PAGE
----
SEC. 3. And be it further enacted, That at said election the registered voters of each State shall vote for or against a convention to form a constitution therefor under this act. Those voting in favor of such a convention shall have written or printed on the ballots by which they vote for delegates, as aforesaid, the words, "For a convention;" and those voting against such a convention shall have written or printed on such ballots the words, "Against a convention." The persons appointed to superintend said election, and to make return of the votes given thereat, as hercin provided, shall count and make return of the votes given for and against a convention; and the commanding general to whom the same shall have been returned shall ascertain and declare the total vote in each State for and against a convention. If a majority of the votes given on that question shall be for a convention, then such convention shall be held as hereinafter provided; but if a majority of said votes shall be against a convention, then no such convention shall be held under this act: Provided, That such convention shall not be held unless a majority of all such registered voters shall have voted on the question of holding such convention.
SEC. 4. And be it further enacted, That the commanding general of each district shall appoint as many boards of registration as may be necessary, consisting of three loyal officers or persons, to make and complete the registration, superintend the election, and make return to him of the votes, list of voters, and of the persons elected as delegates, by a plurality of the votes cast at said election; and upon receiving said returns, he shall open the same, ascertain the persons elected as delegates, according to the returns of the officers who conducted said election, and make proclamation thereof; and if a majority of the votes given on that question shall be for a convention, the commanding general, within sixty days from the date of election, shall notify the delegates to assemble in convention, at time and place to be mentioned in the notification; and said convention, when organized, shall proceed to frame a constitution and civil government according to the provisions of this act, and the act to which it is supplementary; and when the same shall have been so
framed, said constitution shall be submitted by the convention for ratification to the persons registered under the provisions of this act, at an election to be conducted by the officers or persons appointed or to be appointed by the commanding general, as herein before provided, and to be held after the expiration of thirty days from the date of notice thereof, to be given by said convention; and the returns thereof shall be made to the commanding general of the district.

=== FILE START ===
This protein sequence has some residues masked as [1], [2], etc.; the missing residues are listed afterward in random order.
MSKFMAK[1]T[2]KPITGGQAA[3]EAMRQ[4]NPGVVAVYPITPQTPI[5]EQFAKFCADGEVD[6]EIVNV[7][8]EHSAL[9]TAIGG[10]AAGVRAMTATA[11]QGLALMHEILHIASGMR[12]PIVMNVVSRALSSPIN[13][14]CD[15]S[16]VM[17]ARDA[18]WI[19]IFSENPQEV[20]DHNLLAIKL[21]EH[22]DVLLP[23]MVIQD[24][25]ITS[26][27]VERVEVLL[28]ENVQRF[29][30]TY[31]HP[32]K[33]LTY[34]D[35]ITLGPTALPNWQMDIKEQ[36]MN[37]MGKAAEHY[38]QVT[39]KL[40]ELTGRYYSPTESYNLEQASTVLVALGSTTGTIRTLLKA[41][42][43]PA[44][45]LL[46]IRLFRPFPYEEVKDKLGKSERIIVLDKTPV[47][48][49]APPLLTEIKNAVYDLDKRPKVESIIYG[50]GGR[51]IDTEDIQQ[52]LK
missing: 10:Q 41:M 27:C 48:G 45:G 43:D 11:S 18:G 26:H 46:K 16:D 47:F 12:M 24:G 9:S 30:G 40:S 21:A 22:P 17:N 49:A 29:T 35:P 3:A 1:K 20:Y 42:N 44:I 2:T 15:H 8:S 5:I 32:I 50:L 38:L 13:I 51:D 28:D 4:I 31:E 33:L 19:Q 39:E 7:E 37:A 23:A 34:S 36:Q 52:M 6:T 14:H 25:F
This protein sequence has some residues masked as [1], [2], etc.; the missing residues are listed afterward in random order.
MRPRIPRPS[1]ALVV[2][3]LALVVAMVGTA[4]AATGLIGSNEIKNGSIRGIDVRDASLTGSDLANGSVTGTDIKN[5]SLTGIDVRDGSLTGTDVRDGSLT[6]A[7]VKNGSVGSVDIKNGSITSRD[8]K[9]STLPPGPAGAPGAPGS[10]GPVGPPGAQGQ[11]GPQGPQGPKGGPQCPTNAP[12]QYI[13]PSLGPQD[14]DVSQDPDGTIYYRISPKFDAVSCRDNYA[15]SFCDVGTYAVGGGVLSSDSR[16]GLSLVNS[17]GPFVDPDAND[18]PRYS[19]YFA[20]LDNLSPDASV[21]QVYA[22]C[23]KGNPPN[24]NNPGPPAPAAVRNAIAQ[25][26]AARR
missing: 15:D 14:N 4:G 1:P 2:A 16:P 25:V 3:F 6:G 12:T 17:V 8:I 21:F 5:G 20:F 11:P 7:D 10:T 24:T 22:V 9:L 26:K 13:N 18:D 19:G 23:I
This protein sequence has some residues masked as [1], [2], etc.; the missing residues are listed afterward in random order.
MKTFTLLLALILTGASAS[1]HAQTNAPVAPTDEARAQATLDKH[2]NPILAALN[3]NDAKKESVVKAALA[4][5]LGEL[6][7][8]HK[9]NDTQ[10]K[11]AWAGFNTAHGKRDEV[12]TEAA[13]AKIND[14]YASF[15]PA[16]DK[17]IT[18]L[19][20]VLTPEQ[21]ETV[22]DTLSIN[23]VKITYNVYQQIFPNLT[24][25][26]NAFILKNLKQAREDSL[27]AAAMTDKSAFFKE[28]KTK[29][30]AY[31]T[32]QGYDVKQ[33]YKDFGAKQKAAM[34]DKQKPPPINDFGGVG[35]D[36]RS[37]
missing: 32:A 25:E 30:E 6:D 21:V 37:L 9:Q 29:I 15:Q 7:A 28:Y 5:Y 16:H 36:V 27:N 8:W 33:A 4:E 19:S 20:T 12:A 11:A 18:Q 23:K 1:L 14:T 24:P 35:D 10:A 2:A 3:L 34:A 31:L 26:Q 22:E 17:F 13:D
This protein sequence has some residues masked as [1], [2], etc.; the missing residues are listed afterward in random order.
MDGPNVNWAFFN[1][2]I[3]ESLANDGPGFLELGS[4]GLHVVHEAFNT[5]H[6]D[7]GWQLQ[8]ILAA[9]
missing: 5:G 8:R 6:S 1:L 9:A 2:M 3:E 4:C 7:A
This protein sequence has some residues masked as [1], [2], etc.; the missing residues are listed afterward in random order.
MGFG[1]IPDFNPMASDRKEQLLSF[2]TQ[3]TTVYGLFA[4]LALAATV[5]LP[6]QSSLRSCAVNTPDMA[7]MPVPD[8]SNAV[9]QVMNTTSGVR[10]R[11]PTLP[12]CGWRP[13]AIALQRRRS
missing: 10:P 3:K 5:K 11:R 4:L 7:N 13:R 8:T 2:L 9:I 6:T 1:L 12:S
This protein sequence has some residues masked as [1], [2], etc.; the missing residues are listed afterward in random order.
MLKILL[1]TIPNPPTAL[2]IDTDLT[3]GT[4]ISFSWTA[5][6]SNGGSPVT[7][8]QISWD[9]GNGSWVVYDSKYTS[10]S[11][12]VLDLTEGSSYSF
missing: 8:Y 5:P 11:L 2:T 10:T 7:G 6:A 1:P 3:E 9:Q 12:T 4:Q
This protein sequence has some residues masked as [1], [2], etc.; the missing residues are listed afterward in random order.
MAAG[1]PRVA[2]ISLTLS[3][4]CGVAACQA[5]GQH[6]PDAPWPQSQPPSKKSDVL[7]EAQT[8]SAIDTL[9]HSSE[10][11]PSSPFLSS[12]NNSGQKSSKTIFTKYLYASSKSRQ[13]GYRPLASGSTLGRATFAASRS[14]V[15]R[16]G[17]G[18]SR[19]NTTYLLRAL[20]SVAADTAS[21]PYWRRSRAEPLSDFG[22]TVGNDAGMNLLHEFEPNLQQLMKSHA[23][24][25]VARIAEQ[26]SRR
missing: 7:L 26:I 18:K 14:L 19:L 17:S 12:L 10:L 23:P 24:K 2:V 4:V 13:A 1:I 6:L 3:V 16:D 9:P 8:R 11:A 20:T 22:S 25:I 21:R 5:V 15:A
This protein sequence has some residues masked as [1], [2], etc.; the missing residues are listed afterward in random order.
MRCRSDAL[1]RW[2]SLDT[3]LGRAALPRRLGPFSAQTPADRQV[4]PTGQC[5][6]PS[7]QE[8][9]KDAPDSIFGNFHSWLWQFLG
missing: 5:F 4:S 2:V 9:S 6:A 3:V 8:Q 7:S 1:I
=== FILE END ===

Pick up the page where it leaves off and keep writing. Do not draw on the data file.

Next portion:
SEC. 5. And be it further enacted, That if, according to said returns, the constitution shall be ratified by a majority of the votes of the registered electors qualified as herein specified, cast at said election, at least one-half of all the registered voters voting upon the question of such ratification, the president of the convention shall transmit a copy of the same, duly certified, to the President of the United States, who shall forthwith transmit the same to Congress, if theǹ in session, and if not in session, then immediately upon its next assembling; and if it shall moreover appear to Congress that the election was one at which all the registered and qualified electors in the State had an opportunity to vote freely and without restraint, fear, or the influence of fraud, and if the Congress shall be satisfied that such constitution meets the approval of a majority of all the qualified electors in the State, and if the said constitution shall be declared by Congress to be in conformity with the provisions of the act to which this is supplementary, and the other provisions of said act shall have been complied with, and the said constitution shall be approved by Congress, the State shall be declared entitled to representation, and senators and representatives shall be admitted therefrom, as therein provided.
SEC. 6. And be it further enacted, That all elections in the States mentioned in the said "Act to provide for the more efficient government of the rebel States," shall, during the operation of said act, be by ballot; and all officers making the said registration of voters and conducting said elections shall, before entering upon the discharge of their duties, take and subscribe the oath prescribed by the act approved July second, eighteen hundred and sixty-two, entitled, "An act to prescribe an oath of office:" Provided, That if any person shall knowingly and falsely take and subscribe any oath in this act prescribed, such person so offending, and being thereof duly convicted, shall be subject to the pains, penalties, and disabilities which by law are provided for the punishment of the crime of willful and corrupt perjury.
SEC. 7. And be it further enacted, That all expenses incurred by the several commanding generals, or by virtue of any orders issued, or appointments made, by them, under or by virtue of this act, shall be paid out of any moneys in the treasury not otherwise appropriated.
SEC. 8. And be it further enacted, That the convention for each State shall prescribe the fees, salary, and compensation to be paid to all
delegates and other officers and agents herein authorized or necessary to carry into effect the purposes of this act not herein otherwise provided for, and shall provide for the levy and collection of such taxes on the property in such State as may be necessary to pay the
SEC. 9. And be it further enacted, That the word "article," in the sixth section of the act to which this is supplementary, shall be construed to mean "section."
SCHUYLER COLFAX, Speaker of the House of Representatives. B. F. WADE,
President of the Senate pro tempore.
After the election which was held early in February, 1868, upon the ratification of a new Constitution for the State of Alabama, the law was so amended by Congress that a majority of the votes cast (instead of a majority of the registered voters) should be required to ratify or reject State constitutions in the seceded States.